In the third annual report examining how UK and US students perceive study abroad, Broadening Horizons aims to understand the perceived drivers and barriers regarding overseas study, and how these are changing over time.
The latest report features research, including the responses of almost 7,500 UK and US students aged between 16 and 30 years, surveyed between March and April 2015. As well as identifying the main academic and non-academic drivers to overseas study, the report highlights key academic and non-academic deterrents. Cost and lack of foreign language skills were found to be among the biggest deterrents to study abroad for both UK and US students, although there were differences between the groups in terms of the factors considered to be more discouraging. The report also provides insight into student awareness of government-sponsored study abroad programmes, information sources used when considering overseas study options, and the perceived value of study abroad.
Given that both the UK and US have their own overseas study strategies catering to their countries’ unique outward mobility situation and experience, the report highlights some of the information gaps and perceived barriers which could be addressed to help encourage interest in study abroad.
- Thirty-four per cent of UK students and fifty-four per cent of US students expressed interest in study abroad
- The majority of UK students and US students not interested in or undecided about overseas study stated that they did want to travel and live abroad
- For both UK and US students, the cultural experience of studying abroad was a significantly stronger driver than academic-or employability-related factors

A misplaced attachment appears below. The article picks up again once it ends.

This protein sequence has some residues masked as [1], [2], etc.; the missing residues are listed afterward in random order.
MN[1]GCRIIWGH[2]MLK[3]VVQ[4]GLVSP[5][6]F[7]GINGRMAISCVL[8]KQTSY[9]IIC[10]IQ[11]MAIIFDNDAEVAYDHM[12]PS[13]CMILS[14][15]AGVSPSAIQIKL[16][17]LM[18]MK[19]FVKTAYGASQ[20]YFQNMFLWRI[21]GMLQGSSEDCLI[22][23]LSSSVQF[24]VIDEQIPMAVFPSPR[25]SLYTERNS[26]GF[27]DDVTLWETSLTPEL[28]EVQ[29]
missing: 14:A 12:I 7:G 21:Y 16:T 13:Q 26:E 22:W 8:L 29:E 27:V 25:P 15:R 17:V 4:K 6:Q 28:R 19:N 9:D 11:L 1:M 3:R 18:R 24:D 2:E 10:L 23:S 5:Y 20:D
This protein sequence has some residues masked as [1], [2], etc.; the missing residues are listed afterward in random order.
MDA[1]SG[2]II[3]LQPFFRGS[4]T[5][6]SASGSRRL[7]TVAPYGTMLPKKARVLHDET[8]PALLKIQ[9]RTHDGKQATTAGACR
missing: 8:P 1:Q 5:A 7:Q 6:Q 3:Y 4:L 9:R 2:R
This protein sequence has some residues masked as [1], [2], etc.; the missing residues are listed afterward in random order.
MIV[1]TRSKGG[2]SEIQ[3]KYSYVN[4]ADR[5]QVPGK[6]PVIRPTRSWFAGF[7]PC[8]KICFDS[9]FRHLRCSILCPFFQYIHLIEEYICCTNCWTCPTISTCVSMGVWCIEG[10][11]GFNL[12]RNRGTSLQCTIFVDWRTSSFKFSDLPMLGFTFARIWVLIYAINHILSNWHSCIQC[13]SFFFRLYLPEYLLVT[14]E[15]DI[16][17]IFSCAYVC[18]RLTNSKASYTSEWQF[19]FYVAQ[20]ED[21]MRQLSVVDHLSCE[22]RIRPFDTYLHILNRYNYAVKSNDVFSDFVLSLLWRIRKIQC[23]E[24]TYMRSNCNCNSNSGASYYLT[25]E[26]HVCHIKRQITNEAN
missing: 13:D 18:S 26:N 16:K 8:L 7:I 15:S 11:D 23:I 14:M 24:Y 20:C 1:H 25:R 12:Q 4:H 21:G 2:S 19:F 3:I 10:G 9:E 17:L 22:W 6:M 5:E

- Students who had previously studied overseas were more likely to draw links between employability and study abroad and want to live and work abroad
- UK students were more likely to be motivated to study abroad by factors related to employability than US students
- UK and US students who had previously studied abroad were less concerned about overseas tuition being high than those who hadn’t studied abroad
- Costs, personal well-being and a lack of language skills were the main perceived deterrents to study abroad and the top concerns for those who aspire to overseas study for both UK and US students
- UK and US students not interested in study abroad would most be incentivized to change their minds if they have help with funding and foreign language training
- Forty-two per cent of UK respondents stated they wanted to study in non-Anglophone countries
- Sixty-five per cent of US respondents were interested in non-Anglophone destinations
- US students were more likely to be satisfied with the amount of information they had prior to making their overseas study experience
- Thirty-five per cent of UK students and sixty-three per cent of US students who had already studied abroad knew about government-sponsored programs for overseas study